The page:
Scientists tag six beluga whales in the Okhotsk Sea

Scientists tag six beluga whales in the Okhotsk Sea

24 September 2010

From July 15 through September 20, the Russian Academy of Sciences' Severtsov Institute of Ecology and Evolution conducted another phase of the expedition under the 2010 Beluga-White Whale programme.


The expedition studied the summer-time Amur aggregation of the Okhotsk Sea white-whale population, operating from its base on Chkalov Island in the Okhotsk Sea.


In all, expedition members caught three white-whale males and three females of varying age, checked their health and tagged them with radio transceivers. One of the females was tagged for the second time. Its back was found to have small, healed scars from a previously installed and lost transceiver. Scientists plan to identify the animal through genetic-analysis and an available photo bank and to find out when it was tagged. This will eventually make it possible to obtain unique data on this female's migration routes through different years.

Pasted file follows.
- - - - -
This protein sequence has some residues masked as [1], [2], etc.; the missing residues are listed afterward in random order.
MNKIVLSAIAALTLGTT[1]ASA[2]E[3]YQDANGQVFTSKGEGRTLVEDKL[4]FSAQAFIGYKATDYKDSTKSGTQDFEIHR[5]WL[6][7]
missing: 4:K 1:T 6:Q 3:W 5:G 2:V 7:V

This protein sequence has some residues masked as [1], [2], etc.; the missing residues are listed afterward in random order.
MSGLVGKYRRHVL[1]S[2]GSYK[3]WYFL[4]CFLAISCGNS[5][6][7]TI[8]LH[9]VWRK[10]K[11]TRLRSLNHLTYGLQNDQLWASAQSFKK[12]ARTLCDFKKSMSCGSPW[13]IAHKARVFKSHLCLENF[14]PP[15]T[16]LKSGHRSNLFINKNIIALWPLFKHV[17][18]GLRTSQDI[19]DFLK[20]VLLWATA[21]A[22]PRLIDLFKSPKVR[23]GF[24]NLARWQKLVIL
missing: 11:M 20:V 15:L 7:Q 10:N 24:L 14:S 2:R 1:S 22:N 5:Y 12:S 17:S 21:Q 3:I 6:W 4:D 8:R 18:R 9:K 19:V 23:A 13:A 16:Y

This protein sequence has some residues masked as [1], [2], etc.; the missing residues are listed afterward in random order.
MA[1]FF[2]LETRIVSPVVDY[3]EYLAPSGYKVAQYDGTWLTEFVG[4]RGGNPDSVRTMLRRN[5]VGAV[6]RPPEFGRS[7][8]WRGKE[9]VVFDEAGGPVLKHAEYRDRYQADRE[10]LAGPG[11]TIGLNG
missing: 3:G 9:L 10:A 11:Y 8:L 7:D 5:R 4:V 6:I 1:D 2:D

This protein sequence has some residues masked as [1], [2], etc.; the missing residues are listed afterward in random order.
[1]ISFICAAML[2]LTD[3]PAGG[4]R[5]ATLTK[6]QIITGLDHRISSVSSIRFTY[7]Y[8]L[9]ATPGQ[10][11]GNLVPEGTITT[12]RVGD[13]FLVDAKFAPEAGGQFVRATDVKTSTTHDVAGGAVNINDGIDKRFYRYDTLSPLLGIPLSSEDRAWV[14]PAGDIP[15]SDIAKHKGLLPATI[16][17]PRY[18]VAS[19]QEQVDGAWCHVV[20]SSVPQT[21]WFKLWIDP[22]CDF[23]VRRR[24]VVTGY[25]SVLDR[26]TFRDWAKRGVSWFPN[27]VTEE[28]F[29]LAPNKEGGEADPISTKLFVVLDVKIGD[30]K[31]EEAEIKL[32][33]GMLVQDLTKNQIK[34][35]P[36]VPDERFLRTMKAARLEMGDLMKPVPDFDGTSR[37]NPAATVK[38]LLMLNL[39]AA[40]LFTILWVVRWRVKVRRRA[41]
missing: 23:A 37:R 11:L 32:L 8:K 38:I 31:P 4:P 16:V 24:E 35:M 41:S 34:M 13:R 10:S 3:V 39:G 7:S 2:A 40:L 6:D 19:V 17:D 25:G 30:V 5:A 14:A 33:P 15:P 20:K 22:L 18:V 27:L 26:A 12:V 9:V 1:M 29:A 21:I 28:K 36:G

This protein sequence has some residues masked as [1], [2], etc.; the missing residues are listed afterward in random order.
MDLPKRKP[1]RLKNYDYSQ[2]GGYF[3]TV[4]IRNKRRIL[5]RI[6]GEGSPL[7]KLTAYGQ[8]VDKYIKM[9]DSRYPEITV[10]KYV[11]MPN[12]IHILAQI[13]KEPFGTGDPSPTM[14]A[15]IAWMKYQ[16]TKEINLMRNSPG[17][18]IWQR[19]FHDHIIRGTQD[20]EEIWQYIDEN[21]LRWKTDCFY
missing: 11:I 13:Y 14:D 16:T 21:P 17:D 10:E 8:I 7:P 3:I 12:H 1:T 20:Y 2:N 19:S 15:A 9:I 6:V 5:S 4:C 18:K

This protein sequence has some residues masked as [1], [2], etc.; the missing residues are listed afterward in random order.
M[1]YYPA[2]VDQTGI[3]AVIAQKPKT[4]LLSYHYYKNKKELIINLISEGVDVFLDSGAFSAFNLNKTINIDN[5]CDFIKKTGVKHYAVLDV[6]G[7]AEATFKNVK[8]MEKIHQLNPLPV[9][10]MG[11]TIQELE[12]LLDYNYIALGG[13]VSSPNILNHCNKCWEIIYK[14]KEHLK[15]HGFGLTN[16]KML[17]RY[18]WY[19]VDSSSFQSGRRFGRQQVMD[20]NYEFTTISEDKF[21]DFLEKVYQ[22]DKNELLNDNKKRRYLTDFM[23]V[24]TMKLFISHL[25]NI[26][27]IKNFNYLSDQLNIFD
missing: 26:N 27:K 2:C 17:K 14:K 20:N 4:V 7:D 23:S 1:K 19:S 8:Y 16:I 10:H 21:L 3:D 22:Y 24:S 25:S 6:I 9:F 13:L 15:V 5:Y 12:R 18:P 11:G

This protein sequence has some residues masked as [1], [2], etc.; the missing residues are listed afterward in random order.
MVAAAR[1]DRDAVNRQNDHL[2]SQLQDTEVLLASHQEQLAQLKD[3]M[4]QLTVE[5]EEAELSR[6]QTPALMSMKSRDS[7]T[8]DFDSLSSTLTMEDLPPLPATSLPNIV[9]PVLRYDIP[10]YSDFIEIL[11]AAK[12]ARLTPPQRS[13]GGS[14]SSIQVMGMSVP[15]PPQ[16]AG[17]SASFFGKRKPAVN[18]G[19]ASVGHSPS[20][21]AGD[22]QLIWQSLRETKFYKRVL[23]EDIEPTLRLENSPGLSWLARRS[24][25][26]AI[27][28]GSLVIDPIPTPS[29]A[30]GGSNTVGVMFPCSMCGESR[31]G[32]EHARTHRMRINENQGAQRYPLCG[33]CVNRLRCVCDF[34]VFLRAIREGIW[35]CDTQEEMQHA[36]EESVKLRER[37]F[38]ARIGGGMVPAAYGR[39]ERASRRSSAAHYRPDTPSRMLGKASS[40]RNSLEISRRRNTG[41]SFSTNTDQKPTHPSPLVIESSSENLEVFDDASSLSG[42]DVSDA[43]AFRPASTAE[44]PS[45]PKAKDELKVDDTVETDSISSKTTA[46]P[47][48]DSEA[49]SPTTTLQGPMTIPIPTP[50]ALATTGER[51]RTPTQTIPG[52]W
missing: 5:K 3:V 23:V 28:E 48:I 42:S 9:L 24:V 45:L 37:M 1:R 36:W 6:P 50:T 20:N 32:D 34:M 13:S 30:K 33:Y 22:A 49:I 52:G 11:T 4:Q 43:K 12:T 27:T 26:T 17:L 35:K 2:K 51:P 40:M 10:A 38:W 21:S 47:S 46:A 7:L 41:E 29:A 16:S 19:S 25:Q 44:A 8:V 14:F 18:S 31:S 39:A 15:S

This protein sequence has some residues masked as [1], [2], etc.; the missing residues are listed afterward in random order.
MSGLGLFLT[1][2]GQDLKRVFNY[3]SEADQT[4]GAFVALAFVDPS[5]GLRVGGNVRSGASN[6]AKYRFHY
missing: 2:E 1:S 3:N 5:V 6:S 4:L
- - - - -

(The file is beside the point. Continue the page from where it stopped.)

Judging by their size and skin colour, two males and one female tagged with satellite transceivers come from one and the same group comprising over 20 different specimens of varying age. Zoologists will map the animals' movements, assessing the stability of mutual intra-group ties and their subsequent routes. The animals might either separate or migrate to another sector of the Okhotsk Sea.


Next year, there are plans to synchronise observations with the research plan in various parts of the Okhotsk Sea, including the western Kamchatka coast, the Sakhalin Gulf and the Shantar Islands in the sea's southwestern zone.